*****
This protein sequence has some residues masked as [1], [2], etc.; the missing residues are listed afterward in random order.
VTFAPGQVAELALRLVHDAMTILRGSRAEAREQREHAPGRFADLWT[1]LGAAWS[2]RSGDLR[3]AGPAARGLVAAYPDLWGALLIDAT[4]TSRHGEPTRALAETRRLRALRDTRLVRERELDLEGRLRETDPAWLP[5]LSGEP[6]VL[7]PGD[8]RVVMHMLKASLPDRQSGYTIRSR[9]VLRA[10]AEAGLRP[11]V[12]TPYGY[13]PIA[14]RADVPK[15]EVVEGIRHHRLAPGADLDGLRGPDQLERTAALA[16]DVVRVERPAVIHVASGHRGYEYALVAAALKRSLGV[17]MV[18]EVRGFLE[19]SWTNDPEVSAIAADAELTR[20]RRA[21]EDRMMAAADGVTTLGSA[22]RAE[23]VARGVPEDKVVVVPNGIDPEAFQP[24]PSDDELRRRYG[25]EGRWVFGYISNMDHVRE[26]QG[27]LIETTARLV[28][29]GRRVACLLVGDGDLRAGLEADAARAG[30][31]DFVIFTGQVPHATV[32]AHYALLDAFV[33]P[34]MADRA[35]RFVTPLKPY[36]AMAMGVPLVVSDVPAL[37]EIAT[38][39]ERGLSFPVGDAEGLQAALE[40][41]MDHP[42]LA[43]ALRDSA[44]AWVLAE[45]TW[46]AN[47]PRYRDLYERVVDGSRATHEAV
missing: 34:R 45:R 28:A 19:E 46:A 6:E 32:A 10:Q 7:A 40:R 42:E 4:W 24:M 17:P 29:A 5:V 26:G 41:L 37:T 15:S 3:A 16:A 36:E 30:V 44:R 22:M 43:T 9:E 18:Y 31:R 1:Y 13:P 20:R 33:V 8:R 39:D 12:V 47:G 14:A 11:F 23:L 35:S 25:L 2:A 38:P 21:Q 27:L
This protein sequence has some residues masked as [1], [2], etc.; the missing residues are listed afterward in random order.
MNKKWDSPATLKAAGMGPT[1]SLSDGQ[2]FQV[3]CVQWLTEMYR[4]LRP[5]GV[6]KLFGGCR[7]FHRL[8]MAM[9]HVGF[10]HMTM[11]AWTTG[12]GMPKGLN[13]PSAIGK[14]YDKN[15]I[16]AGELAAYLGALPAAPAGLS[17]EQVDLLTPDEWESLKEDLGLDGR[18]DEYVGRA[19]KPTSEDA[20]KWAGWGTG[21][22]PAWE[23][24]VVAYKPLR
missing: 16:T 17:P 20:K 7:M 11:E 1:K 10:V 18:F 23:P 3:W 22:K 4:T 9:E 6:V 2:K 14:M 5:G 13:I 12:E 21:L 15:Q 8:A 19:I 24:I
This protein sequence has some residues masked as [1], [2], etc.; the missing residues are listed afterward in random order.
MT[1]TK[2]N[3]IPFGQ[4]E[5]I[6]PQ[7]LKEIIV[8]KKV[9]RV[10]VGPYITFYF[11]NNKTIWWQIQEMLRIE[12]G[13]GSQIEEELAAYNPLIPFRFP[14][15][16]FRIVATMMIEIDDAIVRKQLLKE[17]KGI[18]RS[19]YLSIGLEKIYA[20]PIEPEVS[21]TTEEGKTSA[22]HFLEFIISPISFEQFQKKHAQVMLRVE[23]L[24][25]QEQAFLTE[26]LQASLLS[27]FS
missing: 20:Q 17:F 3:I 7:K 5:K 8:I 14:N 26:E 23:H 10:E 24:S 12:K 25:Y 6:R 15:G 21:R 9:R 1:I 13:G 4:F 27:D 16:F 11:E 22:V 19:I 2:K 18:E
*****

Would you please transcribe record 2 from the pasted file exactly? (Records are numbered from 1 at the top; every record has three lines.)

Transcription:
This protein sequence has some residues masked as [1], [2], etc.; the missing residues are listed afterward in random order.
MNKKWDSPATLKAAGMGPT[1]SLSDGQ[2]FQV[3]CVQWLTEMYR[4]LRP[5]GV[6]KLFGGCR[7]FHRL[8]MAM[9]HVGF[10]HMTM[11]AWTTG[12]GMPKGLN[13]PSAIGK[14]YDKN[15]I[16]AGELAAYLGALPAAPAGLS[17]EQVDLLTPDEWESLKEDLGLDGR[18]DEYVGRA[19]KPTSEDA[20]KWAGWGTG[21][22]PAWE[23][24]VVAYKPLR
missing: 16:T 17:P 20:K 7:M 11:E 1:K 10:V 18:F 23:P 3:W 22:K 4:T 9:E 6:V 2:K 14:M 5:G 13:I 12:E 21:L 15:Q 8:A 19:I 24:I